As business evolves, so too does Berkeley-Haas
Dean Rich Lyons, BS 82, speaking to undergrads at their August orientation
Take a look at the Berkeley-Haas homepage and you’ll see this phrase: New thinking for the new economy. What we mean by this is largely due to the profoundly disruptive nature of tech. It’s no longer a sector, as it was in the 1990s. We’ve seen the rise of marketplace, or platform, businesses: Uber/ Lyft, Airbnb, Blockchain, and others. These are transformations that have no similarly scaled analog.
Now, tech as a separator of winners and losers is pervasively important across all industries. Witness CEOs of airlines stating that they are tech companies with wings, or Jeff Immelt of General Electric predicting it will be a top 10 software developer by 2020, or the importance of data science in driving competition across companies. These are not changes that will be reversed with a tough business cycle—they are here to stay.
CEOs these days need to be digital and tech savvy. They need to be able to interrogate the company’s analysis around technology. And they need to appreciate how technology can drive future competitive conditions to be able to set direction effectively.
Why new thinking? I’ll bet you never learned about the economics of networks or the economics of information and information goods in Econ 1. The reality is that the economy is less and less about goods and more about services and information. The fundamentals still apply, but we have to advance our thinking to these new tools.
And to think: This business school, in this place, and this time in world history. Can you imagine a more interesting time to be a part of Haas?
Alumna returns to Haas to lead Development & Alumni Relations
Leslie Schibsted, BS 86
Leslie Schibsted, BS 86, became assistant dean for Development & Alumni Relations at Berkeley-Haas earlier this year, marking a homecoming for the undergrad alumna. She takes over for Michelle McClellan (now Berkeley’s associate vice chancellor of university development) and brings a wealth of fundraising experience to Haas. Schibsted previously served as the associate vice president for development at San Diego State University (SDSU), leading the development team as the school concluded its $800 million campaign.
Prior to joining SDSU, she served as the interim associate vice president for development at California State University, Chico, where she helped launch the school’s first-ever comprehensive campaign. Earlier in her career, she counseled more than 60 nonprofits as vice president and senior consultant at The Focus Group, a fundraising consultancy.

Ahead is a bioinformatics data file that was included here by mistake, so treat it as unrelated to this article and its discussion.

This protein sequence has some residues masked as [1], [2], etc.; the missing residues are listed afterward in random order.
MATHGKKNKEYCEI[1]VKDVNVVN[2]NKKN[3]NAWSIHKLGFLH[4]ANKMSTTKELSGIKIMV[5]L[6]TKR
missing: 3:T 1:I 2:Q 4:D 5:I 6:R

“The key to fundraising for public institutions is to frame it not in terms of need but in terms of impact on people’s lives,” Schibsted says. “We all know the value our Haas degrees have afforded us and that Haas has launched so many amazing careers, companies, and startups. We’re eager to invite philanthropic partners to invest in our people at Haas so they can have a transformational impact on the world.”
Schibsted, who earned an MA in education leadership and development from CSU, Chico, says that Haas prepared her well for this new role.
“What I bring to the table is a data-driven, systems-based approach that is built on a strategic plan, which I credit to my education at Haas,” she says. “It’s an honor and a privilege to now serve Haas in this role.”
Award-winning volunteer promotes inclusion at Haas
Monica Stevens, MBA 96
After Prop 209 banned affirmative action in California schools, Monica Stevens, MBA 96, felt like a drought had hit Berkeley-Haas. “I was saddened that the best public business school in the world did not reflect the rich and diverse population of California,” says Stevens, who recruited Berkeley MBAs for Wells Fargo.
So she encouraged Dean Lyons to rejoin the Consortium for Graduate Study in Management, which connects talented diversity leaders with top business schools. Haas rejoined in 2010 and has since enrolled more underrepresented minority students.
Stevens was inspired. She founded the Alumni Diversity Council in 2012 and, since that time, Haas has woven diversity and inclusion throughout its strategic business plan, hired a director of diversity initiatives, and added courses helping students manage diverse teams.
The Council, led by Stevens and vice chair Brett Conner, MBA 12, has grown to 20 alumni members across all academic programs. They discuss high- level initiatives and how to impact current students. Council members also engage with fellow alumni to increase participation and encourage networking with current students. Stevens, a senior VP for Wells Fargo Merchant Services, hosts an annual alumni reception as part of the MBA Diversity Symposium to connect with prospective students.
For her efforts enhancing diversity and inclusion at Berkeley-Haas, Stevens is being lauded with the Raymond E. Miles Alumni Service Award, the school’s highest volunteer honor. She is the first African-American woman to receive it.